The starting lineup features several newcomers, but the Eagles are once again led by guard Dante Treacy and primed for a big season.
OCOEE There is a quartet of new faces, a high-profile schedule and a target on the team’s back that is larger, perhaps, than the one it wore last season.
And yet, there is familiarity that pervades this season’s CFCA boys basketball team, even as the Eagles have sprinted out to an 11-2 start and are seen as a legitimate state-title contender in Class 2A.
The team still is coached by Jonathan McClintock — now in his fourth season at the helm in east Ocoee — and its pressing defensive style and disciplined approach to offense reflect as much.
Then, of course, there is Dante Treacy. Finally the elder statesman on the roster, the senior guard and Army West Point signee has grown up before McClintock’s eyes.
“His emotional maturity has continued to develop — Dante has learned to own his stuff in public and that he’s not going to be perfect every night,” McClintock said after the Eagles beat district rival Victory Christian 55-45 Jan. 4. “The boys look to him for leadership, and he’s really grown as a leader.”
That CFCA already has reached double-digit wins is impressive considering the challenging slate McClintock put together. Already, the Eagles have played the nation’s top high-school program — Montverde Academy, which handed CFCA one of its two losses — and in events in Gainesville, Miami and Pennsylvania.
After going 24-6 last year — bringing the Eagles to 63-25 since his arrival — McClintock is more than aware that his squad isn’t sneaking up on anyone.
“You can sense that teams get up to play us,” McClintock said. “It doesn’t matter the classification — 9A, 2A, 5A — teams get up to play us.”
Normally, graduating a trio of college-bound seniors that included De’Lazarus Keys, Zen Goodridge and Sebastian Brown would mean a rebuilding year. Instead, a wave of newcomers — all of whom are juniors — have the Eagles right on track.
“You can sense that teams get up to play us. It doesn’t matter the classification — 9A, 2A, 5A — teams get up to play us.”
— Jonathan McClintock
Headlining the group is Jordan Preaster, who came to CFCA from Evans and is the top-scorer (18.9 points per game) and rebounder (81) for the Eagles.
“He’s a kid who can be coached really hard, and he’s passionate about the game,” McClintock said of the former Trojan. “He wants to get better.”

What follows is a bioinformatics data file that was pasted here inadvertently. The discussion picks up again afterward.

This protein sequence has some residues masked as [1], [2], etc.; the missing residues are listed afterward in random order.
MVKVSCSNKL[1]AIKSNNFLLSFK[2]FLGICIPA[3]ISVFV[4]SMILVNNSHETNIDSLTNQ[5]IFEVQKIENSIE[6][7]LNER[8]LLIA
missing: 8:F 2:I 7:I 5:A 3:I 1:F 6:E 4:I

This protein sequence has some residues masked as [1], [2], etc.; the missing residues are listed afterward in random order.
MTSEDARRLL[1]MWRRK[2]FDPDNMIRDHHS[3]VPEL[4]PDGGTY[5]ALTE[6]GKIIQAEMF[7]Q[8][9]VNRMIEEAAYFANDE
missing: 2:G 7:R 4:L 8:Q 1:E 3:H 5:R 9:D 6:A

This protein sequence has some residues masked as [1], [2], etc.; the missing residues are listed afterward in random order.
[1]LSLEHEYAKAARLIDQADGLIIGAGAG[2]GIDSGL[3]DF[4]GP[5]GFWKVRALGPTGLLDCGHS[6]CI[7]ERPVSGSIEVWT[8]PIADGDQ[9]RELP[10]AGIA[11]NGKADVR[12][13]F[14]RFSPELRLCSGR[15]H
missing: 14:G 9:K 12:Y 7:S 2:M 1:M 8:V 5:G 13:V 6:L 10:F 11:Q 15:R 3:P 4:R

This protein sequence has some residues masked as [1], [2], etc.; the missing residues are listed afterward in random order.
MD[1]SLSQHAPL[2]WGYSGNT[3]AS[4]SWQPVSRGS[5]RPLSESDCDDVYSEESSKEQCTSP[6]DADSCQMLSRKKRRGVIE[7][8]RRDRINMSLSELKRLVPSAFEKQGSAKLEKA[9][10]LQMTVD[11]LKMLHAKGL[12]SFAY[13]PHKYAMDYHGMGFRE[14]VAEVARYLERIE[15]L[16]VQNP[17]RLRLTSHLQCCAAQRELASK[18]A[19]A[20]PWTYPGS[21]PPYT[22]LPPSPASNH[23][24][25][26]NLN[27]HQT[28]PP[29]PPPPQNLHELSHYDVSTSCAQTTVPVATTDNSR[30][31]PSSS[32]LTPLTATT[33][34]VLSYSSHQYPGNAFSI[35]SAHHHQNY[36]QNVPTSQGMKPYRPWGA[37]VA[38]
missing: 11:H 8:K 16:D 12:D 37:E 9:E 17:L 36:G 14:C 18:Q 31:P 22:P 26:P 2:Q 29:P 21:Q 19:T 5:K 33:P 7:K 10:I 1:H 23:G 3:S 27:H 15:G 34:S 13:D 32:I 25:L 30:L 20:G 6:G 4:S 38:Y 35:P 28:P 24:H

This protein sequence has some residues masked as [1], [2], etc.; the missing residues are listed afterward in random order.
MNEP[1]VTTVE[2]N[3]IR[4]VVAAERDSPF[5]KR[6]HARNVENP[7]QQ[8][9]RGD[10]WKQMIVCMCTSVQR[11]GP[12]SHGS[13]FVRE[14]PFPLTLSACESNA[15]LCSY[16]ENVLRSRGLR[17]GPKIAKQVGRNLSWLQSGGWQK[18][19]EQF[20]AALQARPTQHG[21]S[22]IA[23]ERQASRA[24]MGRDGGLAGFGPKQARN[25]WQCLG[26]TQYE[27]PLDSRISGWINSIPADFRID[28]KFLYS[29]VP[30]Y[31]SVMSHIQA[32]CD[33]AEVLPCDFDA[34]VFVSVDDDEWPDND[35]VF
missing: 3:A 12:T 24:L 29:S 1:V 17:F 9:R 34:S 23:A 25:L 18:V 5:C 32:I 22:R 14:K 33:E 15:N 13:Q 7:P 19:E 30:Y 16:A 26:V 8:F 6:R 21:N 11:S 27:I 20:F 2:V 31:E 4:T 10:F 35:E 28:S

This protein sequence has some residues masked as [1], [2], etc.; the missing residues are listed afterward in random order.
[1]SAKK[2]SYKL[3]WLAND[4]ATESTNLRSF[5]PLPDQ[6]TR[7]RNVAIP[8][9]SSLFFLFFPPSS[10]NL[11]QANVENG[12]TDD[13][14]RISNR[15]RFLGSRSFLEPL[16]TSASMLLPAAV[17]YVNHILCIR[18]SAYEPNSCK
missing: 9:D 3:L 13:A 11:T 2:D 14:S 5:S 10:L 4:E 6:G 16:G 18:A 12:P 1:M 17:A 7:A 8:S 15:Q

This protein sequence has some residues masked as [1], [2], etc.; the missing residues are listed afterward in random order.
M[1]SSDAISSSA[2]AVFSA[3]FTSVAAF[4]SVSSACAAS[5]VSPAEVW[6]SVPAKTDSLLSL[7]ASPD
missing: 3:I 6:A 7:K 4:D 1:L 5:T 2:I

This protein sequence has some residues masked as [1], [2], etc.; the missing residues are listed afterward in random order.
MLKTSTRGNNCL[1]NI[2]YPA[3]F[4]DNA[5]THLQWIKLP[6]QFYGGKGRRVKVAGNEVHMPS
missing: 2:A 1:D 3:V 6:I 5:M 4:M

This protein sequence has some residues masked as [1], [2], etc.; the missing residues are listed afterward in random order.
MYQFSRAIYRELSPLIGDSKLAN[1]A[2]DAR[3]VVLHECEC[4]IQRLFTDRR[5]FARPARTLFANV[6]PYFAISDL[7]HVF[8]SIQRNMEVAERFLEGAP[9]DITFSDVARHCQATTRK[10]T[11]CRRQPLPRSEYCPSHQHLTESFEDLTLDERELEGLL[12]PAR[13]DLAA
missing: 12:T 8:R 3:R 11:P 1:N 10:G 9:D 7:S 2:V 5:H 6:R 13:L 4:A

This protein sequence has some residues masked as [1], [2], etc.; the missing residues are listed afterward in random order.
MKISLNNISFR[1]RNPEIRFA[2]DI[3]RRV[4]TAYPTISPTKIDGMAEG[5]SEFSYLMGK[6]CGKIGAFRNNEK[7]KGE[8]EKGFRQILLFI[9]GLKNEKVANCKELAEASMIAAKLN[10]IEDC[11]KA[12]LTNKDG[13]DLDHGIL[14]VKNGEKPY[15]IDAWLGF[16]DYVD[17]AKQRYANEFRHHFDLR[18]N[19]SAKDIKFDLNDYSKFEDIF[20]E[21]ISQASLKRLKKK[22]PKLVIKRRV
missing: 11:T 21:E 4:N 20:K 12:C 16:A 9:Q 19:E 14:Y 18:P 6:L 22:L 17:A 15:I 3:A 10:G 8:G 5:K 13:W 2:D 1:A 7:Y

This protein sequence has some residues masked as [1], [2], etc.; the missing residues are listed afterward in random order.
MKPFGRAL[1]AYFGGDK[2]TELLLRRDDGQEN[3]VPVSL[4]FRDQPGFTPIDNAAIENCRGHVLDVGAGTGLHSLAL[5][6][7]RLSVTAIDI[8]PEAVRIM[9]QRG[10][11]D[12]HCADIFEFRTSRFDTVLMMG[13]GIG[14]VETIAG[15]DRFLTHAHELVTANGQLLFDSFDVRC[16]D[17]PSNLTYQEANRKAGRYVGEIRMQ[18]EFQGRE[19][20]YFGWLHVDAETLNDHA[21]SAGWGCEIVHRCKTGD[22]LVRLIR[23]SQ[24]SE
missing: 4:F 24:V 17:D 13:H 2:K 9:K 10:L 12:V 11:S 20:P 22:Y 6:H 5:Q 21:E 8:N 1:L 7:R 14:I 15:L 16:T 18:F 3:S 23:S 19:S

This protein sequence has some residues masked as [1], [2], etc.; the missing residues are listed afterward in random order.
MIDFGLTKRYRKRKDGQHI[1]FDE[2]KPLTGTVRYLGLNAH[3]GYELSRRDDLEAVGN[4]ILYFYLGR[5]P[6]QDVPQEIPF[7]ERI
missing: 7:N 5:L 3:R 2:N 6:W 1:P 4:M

Bryce Street, who came to CFCA from Montverde, brings an intelligence and poise to the guard position that McClintock has praised. Despite being a newcomer, Street has emerged as one of the team’s more vocal leaders, behind Treacy.
Ant Washington has stood out as the team’s second-leading rebounder behind Preaster and is recognized by McClintock as a player who is only “scratching the surface” of his potential.
Lorenzo Burdon brings a feathery touch from beyond the arc and an elite athleticism.
Altogether, the four newcomers have invigorated a lineup of returners that includes Treacy, sophomore Visual Russell and juniors Reece Gustafson, Daniel Rivera and Smith Elize, along with freshman Torey Keith.
“This team is different, because we come to practice every day wanting to learn and wanting to get better,” Treacy said. “These kids all want to play Division I basketball, and I believe all of them can.”
Treacy said he is relieved to have his recruitment completed — he signed a National Letter of Intent to play for the Army Black Knights. That has allowed him to focus on being a better leader and taking one last shot at getting the Eagles to state as a senior, he said.
That focus hasn’t gone unnoticed. Treacy has used the platform of his his team’s tough schedule to continue to show what he can do.
“He was the best player in a game with six or seven Division I kids,” McClintock said, referencing a game during the team’s trip to Pennsylvania. “He just dominates.”
The four-and-one-half weeks that stand between CFCA and the beginning of the District 2A-5 Tournament, which it will host beginning Feb. 12, will see several more stress tests for the Eagles. Just in the coming days, CFCA will play larger classification foes in Auburndale (11-3) in a Martin Luther King Jr. event Jan. 13 and Ocoee (5-7) in the annual Metro vs. Florida Challenge Jan. 15. Other big games remaining include a date with Lake Highland Prep — a top-5 team in Class 5A — Windermere Prep and West Orange.
Through it all, McClintock said consistency will be key if his Eagles are to gather momentum ahead of the playoffs.
“We have got to really have a consistent expectation of ourselves,” McClintock said. “We know what we want to do defensively and offensively. The boys have to become their own standard.”